Postnet Kgale View, Private Bag 351, Suite 287
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Gaborone International Commerce Park
Plot 104, Moores Rowland, Unit 21
It Has To Be Jazz®
The name of this band is made up of two music genres; UmBaqanga and Blues. Now you can imagine my confusion when I first discovered them on Facebook. In fact, I thought this could be another one of those concoctions of genres intended to create another of those never heard before genres. While the name is different and intended to be catchy, it did not exactly capture my attention. So, I decided to ignore it and move on to other pages on Facebook.
The next time I saw their name was on the World Sound Concert advertisement. What really caught my attention was the fact that they were the last and final performers on Sunday. This was an event spread over 4 days. It is very rare to find an exceptionally good band performing on the opening day of an event. The general rule is that the best is usually saved for last and in this particular case it is so very true. During stage setup, I had a very brief conversation with a colleague, David Lephoto, who is a great music lover and also happened to be the concert producer. His very first comment was that the band played well and all of them are gifted jazz musicians. I remember asking him about the name of the band. He just laughed it off and said that I should just wait for the magic. Indeed the ‘magicians’ pulled out their wands and very much to the audience’s delight they kept us on our toes.
David was kind enough to introduce me to the band leader and a pianist Solethu Madasa and we immediately exchanged numbers. I was pleasantly surprised by his call the following day wishing to further pursue the brief discussion we had after the show. The meeting took place on a Wednesday. We quickly got all the pleasantries out of the way and went into the actual purpose of the meeting, which was to gather all the information I could get about the band.
Music is something that has always fascinated Solethu in many ways and I could easily tell when he related his musical influences that this is a man who could never live without music. Going to school to formally study music had always been his greatest wish. He felt that his contribution to society was destined to be through music. Little did he know what challenges laid ahead? For starters, almost the entire class went for the easiest study modules and it seemed he was the only one who went for the most difficult ones. This resulted in him being unable to find study partners for a while as his mates did not appreciate the complexity of the modules he had taken. Maybe, to a certain extent, one can say they considered the modules impossible to crack. So, recitals remained a bit of a challenge for a while as he could not present a full suite of his compositions. He caught his break when he met the drummer Obakeng Mabitsela who definitely shared the same interest of music module. So, practise sessions became somewhat easier in that there was now two of them.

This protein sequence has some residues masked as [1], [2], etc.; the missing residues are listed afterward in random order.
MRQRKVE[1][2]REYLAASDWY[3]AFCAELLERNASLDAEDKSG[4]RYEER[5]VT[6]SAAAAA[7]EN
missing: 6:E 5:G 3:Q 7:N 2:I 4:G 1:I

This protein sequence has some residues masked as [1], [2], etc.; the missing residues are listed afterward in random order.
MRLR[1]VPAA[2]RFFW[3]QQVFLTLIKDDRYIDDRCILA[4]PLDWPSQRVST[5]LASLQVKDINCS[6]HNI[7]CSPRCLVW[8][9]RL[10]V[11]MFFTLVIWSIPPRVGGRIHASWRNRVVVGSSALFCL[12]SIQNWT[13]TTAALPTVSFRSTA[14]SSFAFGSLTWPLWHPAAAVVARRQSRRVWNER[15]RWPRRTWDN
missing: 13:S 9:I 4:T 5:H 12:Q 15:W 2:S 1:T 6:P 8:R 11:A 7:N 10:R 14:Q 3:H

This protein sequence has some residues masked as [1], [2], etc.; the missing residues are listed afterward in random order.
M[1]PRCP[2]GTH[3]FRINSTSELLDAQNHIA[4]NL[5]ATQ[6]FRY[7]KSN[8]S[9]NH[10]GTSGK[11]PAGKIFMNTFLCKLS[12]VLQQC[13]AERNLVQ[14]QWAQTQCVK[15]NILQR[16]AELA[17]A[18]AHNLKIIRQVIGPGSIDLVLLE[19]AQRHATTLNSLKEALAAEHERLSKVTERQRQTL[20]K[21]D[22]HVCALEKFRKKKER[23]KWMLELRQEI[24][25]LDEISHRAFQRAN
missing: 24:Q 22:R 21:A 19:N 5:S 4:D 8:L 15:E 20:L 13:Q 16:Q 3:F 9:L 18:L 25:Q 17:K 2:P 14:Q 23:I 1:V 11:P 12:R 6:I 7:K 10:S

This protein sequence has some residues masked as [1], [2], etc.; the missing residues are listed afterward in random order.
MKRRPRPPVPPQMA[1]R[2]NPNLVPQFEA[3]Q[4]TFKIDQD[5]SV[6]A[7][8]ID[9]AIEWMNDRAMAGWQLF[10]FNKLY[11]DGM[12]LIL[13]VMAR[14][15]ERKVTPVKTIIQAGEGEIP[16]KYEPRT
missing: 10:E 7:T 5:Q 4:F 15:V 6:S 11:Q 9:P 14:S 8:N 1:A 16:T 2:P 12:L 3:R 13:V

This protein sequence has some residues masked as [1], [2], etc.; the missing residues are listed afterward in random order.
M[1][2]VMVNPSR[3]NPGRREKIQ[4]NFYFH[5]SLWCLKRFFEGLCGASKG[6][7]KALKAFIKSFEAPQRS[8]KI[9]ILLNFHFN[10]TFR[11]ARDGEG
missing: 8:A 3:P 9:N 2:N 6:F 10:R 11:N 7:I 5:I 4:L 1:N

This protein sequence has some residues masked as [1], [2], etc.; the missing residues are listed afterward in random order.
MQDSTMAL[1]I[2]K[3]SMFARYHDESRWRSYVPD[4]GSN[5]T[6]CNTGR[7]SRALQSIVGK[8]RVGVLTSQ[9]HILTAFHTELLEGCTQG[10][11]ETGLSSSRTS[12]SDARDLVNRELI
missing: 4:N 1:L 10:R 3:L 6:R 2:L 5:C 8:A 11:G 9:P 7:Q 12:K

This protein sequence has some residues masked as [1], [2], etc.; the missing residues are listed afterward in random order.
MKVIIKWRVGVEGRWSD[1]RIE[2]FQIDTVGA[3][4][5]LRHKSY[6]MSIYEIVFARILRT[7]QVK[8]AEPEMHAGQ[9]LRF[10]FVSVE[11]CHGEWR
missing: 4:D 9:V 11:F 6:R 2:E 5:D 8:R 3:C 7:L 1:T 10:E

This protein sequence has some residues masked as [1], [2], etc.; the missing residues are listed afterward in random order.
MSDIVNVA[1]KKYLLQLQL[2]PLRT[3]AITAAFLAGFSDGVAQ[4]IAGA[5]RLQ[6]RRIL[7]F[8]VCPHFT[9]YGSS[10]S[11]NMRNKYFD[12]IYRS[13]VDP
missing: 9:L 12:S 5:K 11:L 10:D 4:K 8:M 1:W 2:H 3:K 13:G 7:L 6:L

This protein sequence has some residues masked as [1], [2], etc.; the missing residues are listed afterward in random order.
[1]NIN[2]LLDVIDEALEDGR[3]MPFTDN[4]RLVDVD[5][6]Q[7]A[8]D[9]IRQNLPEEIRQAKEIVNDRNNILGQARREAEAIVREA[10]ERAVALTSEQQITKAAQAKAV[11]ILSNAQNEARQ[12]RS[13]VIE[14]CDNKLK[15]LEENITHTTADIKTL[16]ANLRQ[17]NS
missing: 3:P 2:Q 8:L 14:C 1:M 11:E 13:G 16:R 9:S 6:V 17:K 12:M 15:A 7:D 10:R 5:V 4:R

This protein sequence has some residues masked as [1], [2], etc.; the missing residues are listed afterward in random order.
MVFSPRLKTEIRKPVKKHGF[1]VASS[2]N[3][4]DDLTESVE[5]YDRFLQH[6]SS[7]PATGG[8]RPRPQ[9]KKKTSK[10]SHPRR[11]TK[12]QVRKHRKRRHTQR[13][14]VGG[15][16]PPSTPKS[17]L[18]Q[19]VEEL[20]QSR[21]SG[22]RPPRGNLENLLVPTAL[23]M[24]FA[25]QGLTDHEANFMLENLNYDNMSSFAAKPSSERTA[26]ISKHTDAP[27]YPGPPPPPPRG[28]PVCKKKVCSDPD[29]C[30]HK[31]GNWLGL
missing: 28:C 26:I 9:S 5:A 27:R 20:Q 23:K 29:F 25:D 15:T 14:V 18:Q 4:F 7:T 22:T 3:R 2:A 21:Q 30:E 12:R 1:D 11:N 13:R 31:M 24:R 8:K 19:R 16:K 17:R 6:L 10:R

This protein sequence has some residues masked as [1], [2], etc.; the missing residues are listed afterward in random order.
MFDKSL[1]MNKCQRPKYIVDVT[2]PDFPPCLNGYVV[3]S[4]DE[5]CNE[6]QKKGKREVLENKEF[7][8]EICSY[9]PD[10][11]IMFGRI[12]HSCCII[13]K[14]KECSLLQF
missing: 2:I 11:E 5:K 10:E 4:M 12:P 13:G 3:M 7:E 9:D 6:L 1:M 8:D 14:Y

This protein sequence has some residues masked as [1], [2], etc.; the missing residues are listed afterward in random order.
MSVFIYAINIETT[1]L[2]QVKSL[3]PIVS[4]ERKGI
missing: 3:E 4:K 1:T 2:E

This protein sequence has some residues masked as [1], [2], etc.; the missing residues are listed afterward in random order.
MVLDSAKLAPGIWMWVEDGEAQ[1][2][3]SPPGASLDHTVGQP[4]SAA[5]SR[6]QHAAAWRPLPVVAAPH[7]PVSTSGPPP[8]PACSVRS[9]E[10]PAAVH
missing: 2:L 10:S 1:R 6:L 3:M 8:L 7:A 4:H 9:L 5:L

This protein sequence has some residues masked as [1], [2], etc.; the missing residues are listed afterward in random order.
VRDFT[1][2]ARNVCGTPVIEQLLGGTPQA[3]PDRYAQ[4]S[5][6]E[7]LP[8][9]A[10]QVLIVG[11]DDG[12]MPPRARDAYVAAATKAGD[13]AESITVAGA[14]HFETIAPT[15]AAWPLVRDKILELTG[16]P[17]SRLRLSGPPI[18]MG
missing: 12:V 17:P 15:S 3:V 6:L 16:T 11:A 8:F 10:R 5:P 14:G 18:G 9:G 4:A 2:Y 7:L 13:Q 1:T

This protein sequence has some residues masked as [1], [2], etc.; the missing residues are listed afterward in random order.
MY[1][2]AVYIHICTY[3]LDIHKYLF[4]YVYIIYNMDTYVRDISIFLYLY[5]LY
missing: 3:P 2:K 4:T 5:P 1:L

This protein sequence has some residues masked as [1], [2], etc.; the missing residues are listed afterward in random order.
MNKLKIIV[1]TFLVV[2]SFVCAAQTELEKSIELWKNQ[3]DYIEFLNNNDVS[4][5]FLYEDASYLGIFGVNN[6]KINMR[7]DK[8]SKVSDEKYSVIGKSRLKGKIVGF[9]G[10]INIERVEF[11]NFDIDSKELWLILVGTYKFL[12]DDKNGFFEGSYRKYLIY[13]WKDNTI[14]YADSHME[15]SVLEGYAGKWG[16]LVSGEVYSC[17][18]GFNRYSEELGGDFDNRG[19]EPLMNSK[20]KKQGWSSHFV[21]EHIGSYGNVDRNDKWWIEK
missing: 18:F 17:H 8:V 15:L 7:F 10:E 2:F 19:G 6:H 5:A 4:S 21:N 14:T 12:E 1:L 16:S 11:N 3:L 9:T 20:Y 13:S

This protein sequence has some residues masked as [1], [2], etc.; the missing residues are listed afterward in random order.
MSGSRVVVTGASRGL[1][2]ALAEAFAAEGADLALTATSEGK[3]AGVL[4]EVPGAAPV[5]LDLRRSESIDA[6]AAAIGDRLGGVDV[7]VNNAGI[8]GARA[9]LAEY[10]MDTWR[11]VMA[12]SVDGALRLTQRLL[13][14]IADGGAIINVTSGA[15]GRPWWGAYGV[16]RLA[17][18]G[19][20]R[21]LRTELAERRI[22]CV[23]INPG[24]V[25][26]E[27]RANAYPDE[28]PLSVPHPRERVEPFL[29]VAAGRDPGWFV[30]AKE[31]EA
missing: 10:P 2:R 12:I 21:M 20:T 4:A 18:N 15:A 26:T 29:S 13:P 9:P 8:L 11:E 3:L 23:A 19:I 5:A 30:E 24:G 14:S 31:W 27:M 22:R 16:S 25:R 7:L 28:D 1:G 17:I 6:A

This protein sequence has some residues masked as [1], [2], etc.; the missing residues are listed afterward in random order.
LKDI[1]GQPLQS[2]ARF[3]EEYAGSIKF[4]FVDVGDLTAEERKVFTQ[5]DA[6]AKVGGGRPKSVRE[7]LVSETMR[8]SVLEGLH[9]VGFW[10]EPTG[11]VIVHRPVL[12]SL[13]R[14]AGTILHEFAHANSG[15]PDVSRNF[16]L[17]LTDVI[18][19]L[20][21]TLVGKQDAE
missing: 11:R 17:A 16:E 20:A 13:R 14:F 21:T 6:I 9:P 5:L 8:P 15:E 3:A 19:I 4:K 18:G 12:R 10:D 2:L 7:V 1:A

Misfortune was never meant to be permanent. During one of the practise sessions the head of department overheard them practising and he joined them with his saxophone. Everything else from that point is all history. The birth of UmBaqanga WeBlues became a reality and shortly afterwards they were joined by Thabang Moloi, a very unique flute and saxophone player and Dalu Mqwathi, a double bass player who definitely plays from the heart. Sometimes, they jammed with a few other musicians such as Kgosana More, a saxophonist and Phumelelo Ndlovu on contra bass. These are youngsters with very creative compositions and without any inhibitions. They have had their fair share of success and quite a few of the not so good ones such as where they had been asked to shut down the music because the audience was not happy with the concept of composition. I suppose politically incorrect statements.
Their true break came when, of all the students in the school, they were specifically asked to perform at a memorial service of their teacher Sisa Sophazi. Their next major break was when they were commissioned to play in Mpumalanga for an extended period of time. After those first two events, they made regular appearances at various venues and festivals. The ensemble has worked hard over the years, actually since 2016, and they have composed enough material to at least come up with 2 CDs. I was quick to ask as to when they plan to record and I was happy to know that the wait is not going to be long as they are due to go to the recording studio during the first week of September. Personally, I can hardly wait.
Right at the end of our conversation I could not shake off the idea of how they actually settled for UmBaqanga WeBlues and so, I just had to ask. The explanation was that as one of the band members was playing around with some chords and in his attempt to explain he used an example of a lady walking with a swag while shaking her waist and how the chords matched the walk. When all the band members finally got it, he exclaimed, ‘That walk is UmBaqanga WeBlues!’ Ever since then, the name stuck. So, in case you were misled by the band name like I was, I need you to know that this ensemble is a top-drawer material and you certainly need to book their CD, which they hope will be released in about 2 months.
They are continuing to develop in other areas of expertise such as music business and found that to be impressive because not many musicians want to deal with that part of their needs.
So, why did UmBaqanga WeBlues make the It Has To Be Jazz® project review? Such excellent bands often operate in the shadows away from the real appreciators of jazz and as a result remain unknown for way too long. The group has paid their dues and it is about time they came out of the shadows. Their compositions are certainly worth investing in.